By Sudip Bhattacharyya*
The happenings at Tata’s and Infosys are not only a matter of concern from the point of view of their future prospects but more so from the angle of corporate governance and accountability.
In a surprise boardroom coup on October 24, Dean Nitin Nohria of Harvard Business School along with other Tata Sons Directors voted to oust the then Tata Sons Chairman Mr. Cyrus Mistry. John C. Coffee, Director of the Centre on Corporate Governance at Columbia Law School, says: “A Dean or University President cannot be an adequate independent director on the board of a company that is a major donor. Tata is a very major donor to HBS and its Dean is thereby compromised.”
Moreover, to raise ethical questions about corporate governance in the context of Nohria’s connection with Ajay Piramal as well as his brother-in-law Amit Chandra (of Bain Capital India), who were brought on the board of Tata Sons just before Cyrus Mistry’s sacking, is only very logical
Further, of the over 50 companies under the Group’s umbrella, only TCS and Tata Motors JLR are doing well. Mistry reportedly wanted to right matters by taking bold, if uncomfortable, decisions that would have diminished Tata’s legacy.
Be that as it may, the reason for removal of a Chairman appointed with much fanfare, as was done in the Tata group, need to be clearly spelt out so that his failings /misdemeanours are identified and accountability fixed. The need for transparency of this high stature company — even if it is in the private sector — can’t be over emphasised.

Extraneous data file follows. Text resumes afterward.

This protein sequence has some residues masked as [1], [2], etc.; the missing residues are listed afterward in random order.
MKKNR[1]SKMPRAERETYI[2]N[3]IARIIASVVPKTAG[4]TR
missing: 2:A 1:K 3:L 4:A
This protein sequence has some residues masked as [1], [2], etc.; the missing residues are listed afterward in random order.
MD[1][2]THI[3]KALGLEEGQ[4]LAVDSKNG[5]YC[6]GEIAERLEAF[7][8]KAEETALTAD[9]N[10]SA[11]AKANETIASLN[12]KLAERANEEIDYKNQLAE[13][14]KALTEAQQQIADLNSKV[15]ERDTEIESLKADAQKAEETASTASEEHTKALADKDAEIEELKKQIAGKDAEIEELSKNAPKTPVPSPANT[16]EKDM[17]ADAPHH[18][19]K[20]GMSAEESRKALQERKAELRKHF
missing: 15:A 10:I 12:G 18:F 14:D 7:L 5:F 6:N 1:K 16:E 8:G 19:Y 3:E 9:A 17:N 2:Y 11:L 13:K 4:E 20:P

The allegations against Infosys’ board raise much suspicion of breach of corporate governance and serious lack of transparency. As alleged, the Israeli software company, Panaya was purchased at a mark-up much above the valuation of the company and despite the opposition of the then CFO. Also the reason for the mark-up was reportedly not explained/ recorded anywhere. Further, there are hints at insider trading.
Issues also include the huge severance packages given to two outgoing employees including the then CFO as well as the stratospheric compensation awarded to CEO Vishal Sikka. All this still remain shrouded in mystery.
The company got a clean chit from an independent investigation done by Mumbai-headquartered law firm Cyril Amarchand Mangaldas. The same law firm has been hired to engage with shareholders, including the founders, on governance lapses. Infosys has maintained that it complied with fiduciary duties and adopted good governance norms. It also said that the acquisition was made at a price within the band recommended by Deutsche Bank, the third-party valuer.
All said and done, there comes to the fore the problem of inadequate corporate communication. Firms which talk of corporate social responsibility, and claim the high ground of ethics, have to communicate in a different way to society.
The two companies obviously have so far failed miserably in this respect. They must — much sooner than later — come out of the self-imposed shroud of secrecy and start communicating to shareholders and public clearly and transparently on all their outstanding issues of corporate governance.
*The author is a commentator on contemporary issues in economy, politics and society. Comments and suggestions on this article can be sent to [email protected]